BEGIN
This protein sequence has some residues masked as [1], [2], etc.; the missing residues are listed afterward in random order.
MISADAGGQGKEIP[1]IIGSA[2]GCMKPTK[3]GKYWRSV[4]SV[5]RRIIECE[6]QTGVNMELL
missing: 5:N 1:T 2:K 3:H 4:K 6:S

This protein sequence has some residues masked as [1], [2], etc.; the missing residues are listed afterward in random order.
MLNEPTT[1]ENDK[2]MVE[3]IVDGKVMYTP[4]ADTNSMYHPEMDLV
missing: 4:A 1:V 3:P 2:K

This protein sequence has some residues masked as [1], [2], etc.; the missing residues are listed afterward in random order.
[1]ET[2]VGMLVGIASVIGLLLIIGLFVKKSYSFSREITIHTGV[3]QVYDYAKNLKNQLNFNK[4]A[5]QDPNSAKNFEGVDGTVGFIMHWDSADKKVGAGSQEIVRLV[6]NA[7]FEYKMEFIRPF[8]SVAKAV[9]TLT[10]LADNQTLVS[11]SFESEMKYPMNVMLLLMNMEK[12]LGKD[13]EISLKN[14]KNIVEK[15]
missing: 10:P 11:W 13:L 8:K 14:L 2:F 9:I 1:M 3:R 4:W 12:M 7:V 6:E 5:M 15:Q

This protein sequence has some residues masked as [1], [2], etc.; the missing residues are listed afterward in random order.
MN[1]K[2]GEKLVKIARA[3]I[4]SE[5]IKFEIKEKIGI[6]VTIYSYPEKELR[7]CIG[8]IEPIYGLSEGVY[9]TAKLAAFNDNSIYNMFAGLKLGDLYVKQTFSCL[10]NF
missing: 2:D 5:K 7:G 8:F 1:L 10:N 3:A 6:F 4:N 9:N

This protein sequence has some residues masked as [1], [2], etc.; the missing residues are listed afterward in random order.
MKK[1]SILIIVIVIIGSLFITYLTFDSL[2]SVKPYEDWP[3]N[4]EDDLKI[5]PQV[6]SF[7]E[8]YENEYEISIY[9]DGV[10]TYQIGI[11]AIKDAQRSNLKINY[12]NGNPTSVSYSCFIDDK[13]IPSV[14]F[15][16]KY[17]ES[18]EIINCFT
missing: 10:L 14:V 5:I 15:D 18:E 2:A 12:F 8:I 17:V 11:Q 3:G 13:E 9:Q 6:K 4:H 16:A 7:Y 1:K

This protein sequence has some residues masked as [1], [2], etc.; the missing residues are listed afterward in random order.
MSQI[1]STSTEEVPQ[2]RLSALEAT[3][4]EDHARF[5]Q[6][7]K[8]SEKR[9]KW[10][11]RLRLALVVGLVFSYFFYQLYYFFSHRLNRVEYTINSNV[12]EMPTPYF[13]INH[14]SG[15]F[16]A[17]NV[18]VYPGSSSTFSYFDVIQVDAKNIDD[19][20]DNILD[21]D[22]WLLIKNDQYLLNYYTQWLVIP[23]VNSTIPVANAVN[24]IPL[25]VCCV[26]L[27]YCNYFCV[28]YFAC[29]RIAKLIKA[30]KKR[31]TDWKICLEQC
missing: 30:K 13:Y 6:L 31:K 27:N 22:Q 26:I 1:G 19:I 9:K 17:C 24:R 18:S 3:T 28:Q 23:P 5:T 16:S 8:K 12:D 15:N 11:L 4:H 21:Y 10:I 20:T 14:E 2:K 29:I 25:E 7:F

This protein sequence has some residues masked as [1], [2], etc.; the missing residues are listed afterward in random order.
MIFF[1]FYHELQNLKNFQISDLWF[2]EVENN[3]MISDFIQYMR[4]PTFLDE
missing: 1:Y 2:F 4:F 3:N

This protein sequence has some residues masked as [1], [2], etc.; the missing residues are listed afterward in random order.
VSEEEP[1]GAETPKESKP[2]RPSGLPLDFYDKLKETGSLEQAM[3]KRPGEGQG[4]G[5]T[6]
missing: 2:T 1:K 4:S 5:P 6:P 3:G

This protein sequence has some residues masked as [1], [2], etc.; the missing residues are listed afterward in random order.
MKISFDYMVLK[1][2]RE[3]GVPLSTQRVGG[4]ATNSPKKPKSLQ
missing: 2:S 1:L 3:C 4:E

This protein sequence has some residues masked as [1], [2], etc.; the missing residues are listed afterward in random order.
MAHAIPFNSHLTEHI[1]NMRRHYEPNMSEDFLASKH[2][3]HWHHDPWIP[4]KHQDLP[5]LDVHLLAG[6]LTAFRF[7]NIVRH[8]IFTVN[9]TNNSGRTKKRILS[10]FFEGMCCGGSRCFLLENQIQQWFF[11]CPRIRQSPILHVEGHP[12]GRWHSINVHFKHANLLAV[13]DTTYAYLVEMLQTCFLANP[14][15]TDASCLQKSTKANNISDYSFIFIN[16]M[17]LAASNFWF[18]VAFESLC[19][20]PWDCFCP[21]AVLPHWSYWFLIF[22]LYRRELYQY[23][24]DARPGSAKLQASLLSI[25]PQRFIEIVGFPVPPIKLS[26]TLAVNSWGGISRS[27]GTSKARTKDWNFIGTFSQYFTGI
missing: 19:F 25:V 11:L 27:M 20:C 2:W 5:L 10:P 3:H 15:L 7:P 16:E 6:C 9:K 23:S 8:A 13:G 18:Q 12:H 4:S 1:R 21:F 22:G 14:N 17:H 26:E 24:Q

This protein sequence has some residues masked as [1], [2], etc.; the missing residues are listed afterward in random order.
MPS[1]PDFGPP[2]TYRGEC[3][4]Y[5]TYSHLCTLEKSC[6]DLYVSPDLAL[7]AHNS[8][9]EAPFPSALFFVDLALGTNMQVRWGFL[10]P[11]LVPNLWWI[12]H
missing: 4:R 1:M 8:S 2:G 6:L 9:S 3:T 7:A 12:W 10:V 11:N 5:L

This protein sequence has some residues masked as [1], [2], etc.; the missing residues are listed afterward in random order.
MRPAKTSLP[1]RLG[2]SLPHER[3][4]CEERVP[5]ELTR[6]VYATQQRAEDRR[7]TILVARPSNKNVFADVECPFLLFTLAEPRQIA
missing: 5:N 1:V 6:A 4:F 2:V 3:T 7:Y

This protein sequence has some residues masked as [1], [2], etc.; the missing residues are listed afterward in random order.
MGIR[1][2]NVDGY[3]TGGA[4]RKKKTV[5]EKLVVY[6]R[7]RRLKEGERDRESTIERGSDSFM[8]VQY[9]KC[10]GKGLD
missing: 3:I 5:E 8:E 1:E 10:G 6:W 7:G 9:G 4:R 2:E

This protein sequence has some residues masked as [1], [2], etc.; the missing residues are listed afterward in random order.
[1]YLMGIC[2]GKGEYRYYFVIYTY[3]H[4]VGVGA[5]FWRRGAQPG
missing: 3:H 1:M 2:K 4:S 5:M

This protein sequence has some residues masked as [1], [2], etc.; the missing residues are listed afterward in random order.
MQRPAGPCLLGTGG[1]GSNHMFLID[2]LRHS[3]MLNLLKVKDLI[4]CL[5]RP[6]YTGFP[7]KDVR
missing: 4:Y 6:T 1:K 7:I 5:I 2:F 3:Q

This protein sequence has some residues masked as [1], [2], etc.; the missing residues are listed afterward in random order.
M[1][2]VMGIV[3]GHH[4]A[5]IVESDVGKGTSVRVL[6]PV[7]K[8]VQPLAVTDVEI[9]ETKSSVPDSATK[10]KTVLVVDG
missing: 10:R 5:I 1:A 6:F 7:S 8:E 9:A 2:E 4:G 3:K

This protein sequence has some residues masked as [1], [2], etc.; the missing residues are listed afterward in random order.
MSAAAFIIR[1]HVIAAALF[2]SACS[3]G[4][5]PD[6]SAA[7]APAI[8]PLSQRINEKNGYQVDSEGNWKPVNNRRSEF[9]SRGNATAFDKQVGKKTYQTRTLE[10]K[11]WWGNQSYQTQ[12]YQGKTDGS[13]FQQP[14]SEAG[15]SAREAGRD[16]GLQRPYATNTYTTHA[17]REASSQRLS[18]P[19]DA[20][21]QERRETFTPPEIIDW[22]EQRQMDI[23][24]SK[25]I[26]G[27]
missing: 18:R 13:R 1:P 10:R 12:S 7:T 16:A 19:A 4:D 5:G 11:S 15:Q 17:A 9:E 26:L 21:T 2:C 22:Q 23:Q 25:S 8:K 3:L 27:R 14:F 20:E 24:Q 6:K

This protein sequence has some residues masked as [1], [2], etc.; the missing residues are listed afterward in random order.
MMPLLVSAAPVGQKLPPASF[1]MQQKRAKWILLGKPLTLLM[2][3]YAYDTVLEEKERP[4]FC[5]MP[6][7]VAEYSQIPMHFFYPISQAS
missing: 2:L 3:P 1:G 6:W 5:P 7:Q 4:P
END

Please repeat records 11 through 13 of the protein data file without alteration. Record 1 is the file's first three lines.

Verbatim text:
This protein sequence has some residues masked as [1], [2], etc.; the missing residues are listed afterward in random order.
MPS[1]PDFGPP[2]TYRGEC[3][4]Y[5]TYSHLCTLEKSC[6]DLYVSPDLAL[7]AHNS[8][9]EAPFPSALFFVDLALGTNMQVRWGFL[10]P[11]LVPNLWWI[12]H
missing: 4:R 1:M 8:S 2:G 6:L 9:S 3:T 7:A 12:W 10:V 11:N 5:L

This protein sequence has some residues masked as [1], [2], etc.; the missing residues are listed afterward in random order.
MRPAKTSLP[1]RLG[2]SLPHER[3][4]CEERVP[5]ELTR[6]VYATQQRAEDRR[7]TILVARPSNKNVFADVECPFLLFTLAEPRQIA
missing: 5:N 1:V 6:A 4:F 2:V 3:T 7:Y

This protein sequence has some residues masked as [1], [2], etc.; the missing residues are listed afterward in random order.
MGIR[1][2]NVDGY[3]TGGA[4]RKKKTV[5]EKLVVY[6]R[7]RRLKEGERDRESTIERGSDSFM[8]VQY[9]KC[10]GKGLD
missing: 3:I 5:E 8:E 1:E 10:G 6:W 7:G 9:G 4:R 2:E